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Morales v. Sivon

A-6012-95T2 (N.J. Super. App. Div. 1997) (Unpublished)

CONTRACTS; DAMAGES—There is a virtual presumption that specific performance is the appropriate remedy when a seller breaches a contract to sell real property.

Plaintiff and defendant entered into a contract for the sale of a house owned and occupied by the seller. Neither party had counsel and the written contract was a two-page form purchased at a stationery store. The parties left blank the line fixing the date of closing but the contract did provide that either party may, upon reasonable notice, fix a date and declare that time is of the essence. Both parties later obtained counsel in anticipation of closing. When the buyer tried to schedule a closing date, seller responded that the contract had serious “deficiencies and ambiguities” and that these flaws voided the contract. He also rescinded his offer to sell the property. The buyer then sent a time-of-the-essence notice to the seller in an attempt to fix a closing date. The seller repeated his claims and added that the lack of a closing date in the contract provided further grounds for his position. When the seller refused to close, the buyer demanded specific performance. Prior to trial, seller’s attorney argued that the elderly seller was incompetent to participate in a trial. The trial was postponed by the seller’s hospitalization. At trial, the buyer restated his willingness and ability to purchase the property. The seller argued that: (1) the sale of the property was conditioned on an oral agreement which allowed seller to remain there for a reasonable period while he found another place to live, (2) the contract was void and unenforceable because the closing date was missing, (3) the buyer failed to pay the deposit as required under the contract, and (4) he had since rescinded his offer.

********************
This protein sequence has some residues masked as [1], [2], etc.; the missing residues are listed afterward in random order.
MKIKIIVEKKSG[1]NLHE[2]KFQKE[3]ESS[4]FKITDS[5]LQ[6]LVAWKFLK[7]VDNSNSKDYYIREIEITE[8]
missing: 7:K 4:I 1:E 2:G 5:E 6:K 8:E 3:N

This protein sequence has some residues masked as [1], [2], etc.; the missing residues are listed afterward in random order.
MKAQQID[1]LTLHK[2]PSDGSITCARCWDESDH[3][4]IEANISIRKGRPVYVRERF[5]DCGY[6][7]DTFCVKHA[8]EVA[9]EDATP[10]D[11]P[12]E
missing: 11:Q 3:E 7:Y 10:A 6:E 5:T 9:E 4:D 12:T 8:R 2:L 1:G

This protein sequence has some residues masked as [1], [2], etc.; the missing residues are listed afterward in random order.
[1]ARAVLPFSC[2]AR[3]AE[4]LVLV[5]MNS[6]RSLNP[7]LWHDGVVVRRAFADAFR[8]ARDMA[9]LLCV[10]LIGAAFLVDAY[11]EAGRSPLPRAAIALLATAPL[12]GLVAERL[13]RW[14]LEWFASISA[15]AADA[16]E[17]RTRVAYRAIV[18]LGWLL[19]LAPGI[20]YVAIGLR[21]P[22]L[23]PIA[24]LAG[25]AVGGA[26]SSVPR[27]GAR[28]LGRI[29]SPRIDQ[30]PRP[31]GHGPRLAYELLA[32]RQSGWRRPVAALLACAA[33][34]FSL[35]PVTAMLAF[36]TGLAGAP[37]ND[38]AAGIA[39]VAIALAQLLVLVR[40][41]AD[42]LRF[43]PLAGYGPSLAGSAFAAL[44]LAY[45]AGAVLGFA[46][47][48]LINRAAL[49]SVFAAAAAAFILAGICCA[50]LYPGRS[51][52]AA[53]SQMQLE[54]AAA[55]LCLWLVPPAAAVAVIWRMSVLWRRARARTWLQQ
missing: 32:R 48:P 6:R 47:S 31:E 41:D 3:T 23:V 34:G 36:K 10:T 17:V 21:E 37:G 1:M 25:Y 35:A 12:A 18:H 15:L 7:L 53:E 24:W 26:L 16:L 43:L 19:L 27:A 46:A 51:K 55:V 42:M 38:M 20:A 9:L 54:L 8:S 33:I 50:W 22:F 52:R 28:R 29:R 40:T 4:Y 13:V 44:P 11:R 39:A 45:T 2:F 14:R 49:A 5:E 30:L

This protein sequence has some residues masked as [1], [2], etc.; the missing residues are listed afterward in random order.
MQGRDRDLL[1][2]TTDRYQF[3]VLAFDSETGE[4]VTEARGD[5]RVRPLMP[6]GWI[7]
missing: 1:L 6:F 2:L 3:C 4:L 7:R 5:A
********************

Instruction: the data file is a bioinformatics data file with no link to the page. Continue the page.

The judge found no oral arrangement that allowed the seller to occupy the premises for any additional time, and even if such an agreement existed, it was unenforceable because it violated the statute of frauds. The judge also found that the failure to include a closing date did not void the contract and that buyer either did pay the deposit or seller waived his right to receive it. The judge concluded that the contract was enforceable and the seller had breached it. However, the judge ultimately ruled in favor of the seller by denying specific performance, holding that the property was not so unique as to preclude an adequate remedy at law. He further held that specific performance would be inequitable, unfair and unjust to the seller since he was in poor health, had no place to go and appeared impecunious. Buyer appealed, claiming that the trial judge’s determination of poverty was based on superficial, personal observations, not on evidence presented at trial.

On appeal, the Superior Court remanded for reconsideration of the denial of specific performance. The Court found that the trial record did not support the judge’s conclusion that seller was penniless or otherwise unable to comply with the contract. The Court also found no suggestion of inadequate price or unfair dealing between the parties. The Superior Court held that since real estate is unique, specific performance is the preferred remedy and monetary damages are inadequate. The Court even went as far as stating there is a “virtual presumption” that specific performance is the appropriate remedy in a dispute over the sale of land.


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